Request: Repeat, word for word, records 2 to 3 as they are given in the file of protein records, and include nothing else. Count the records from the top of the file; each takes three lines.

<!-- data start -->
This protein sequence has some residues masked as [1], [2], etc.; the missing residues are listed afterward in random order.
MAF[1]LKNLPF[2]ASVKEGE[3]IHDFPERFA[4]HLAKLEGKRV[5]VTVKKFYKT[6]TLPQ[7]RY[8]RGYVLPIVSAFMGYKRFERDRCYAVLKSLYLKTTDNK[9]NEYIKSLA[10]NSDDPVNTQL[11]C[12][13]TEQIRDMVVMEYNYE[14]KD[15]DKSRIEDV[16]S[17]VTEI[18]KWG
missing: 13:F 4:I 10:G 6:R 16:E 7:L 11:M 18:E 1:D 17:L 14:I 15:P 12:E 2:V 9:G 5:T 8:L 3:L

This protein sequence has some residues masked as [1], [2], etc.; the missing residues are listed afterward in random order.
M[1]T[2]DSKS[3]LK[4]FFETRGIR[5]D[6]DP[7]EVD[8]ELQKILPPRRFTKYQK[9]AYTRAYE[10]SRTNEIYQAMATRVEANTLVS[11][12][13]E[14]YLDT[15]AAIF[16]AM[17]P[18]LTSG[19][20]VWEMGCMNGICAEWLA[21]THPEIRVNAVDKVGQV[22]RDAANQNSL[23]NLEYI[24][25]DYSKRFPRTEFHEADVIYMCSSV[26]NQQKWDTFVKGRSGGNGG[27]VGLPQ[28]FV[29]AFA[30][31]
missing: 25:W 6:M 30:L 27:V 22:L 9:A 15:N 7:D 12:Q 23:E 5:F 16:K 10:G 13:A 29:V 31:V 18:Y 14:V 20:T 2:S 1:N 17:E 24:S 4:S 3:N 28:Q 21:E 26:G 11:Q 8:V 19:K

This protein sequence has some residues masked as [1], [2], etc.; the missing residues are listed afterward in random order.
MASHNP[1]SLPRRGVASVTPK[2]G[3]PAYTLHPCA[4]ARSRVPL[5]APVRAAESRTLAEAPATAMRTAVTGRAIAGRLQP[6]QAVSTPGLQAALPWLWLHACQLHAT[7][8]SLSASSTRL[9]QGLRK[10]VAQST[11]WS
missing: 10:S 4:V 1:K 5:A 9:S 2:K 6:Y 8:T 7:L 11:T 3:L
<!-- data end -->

This protein sequence has some residues masked as [1], [2], etc.; the missing residues are listed afterward in random order.
M[1]T[2]DSKS[3]LK[4]FFETRGIR[5]D[6]DP[7]EVD[8]ELQKILPPRRFTKYQK[9]AYTRAYE[10]SRTNEIYQAMATRVEANTLVS[11][12][13]E[14]YLDT[15]AAIF[16]AM[17]P[18]LTSG[19][20]VWEMGCMNGICAEWLA[21]THPEIRVNAVDKVGQV[22]RDAANQNSL[23]NLEYI[24][25]DYSKRFPRTEFHEADVIYMCSSV[26]NQQKWDTFVKGRSGGNGG[27]VGLPQ[28]FV[29]AFA[30][31]
missing: 25:W 6:M 30:L 27:V 22:L 9:A 15:N 7:D 12:Q 23:E 5:F 16:K 10:G 13:A 29:V 31:V 18:Y 14:V 20:T 2:S 1:N 17:E 24:S 4:S 3:N 28:Q 21:E 26:G 11:Q 8:V 19:K

This protein sequence has some residues masked as [1], [2], etc.; the missing residues are listed afterward in random order.
MASHNP[1]SLPRRGVASVTPK[2]G[3]PAYTLHPCA[4]ARSRVPL[5]APVRAAESRTLAEAPATAMRTAVTGRAIAGRLQP[6]QAVSTPGLQAALPWLWLHACQLHAT[7][8]SLSASSTRL[9]QGLRK[10]VAQST[11]WS
missing: 10:S 4:V 1:K 5:A 9:S 2:K 6:Y 8:T 7:L 11:T 3:L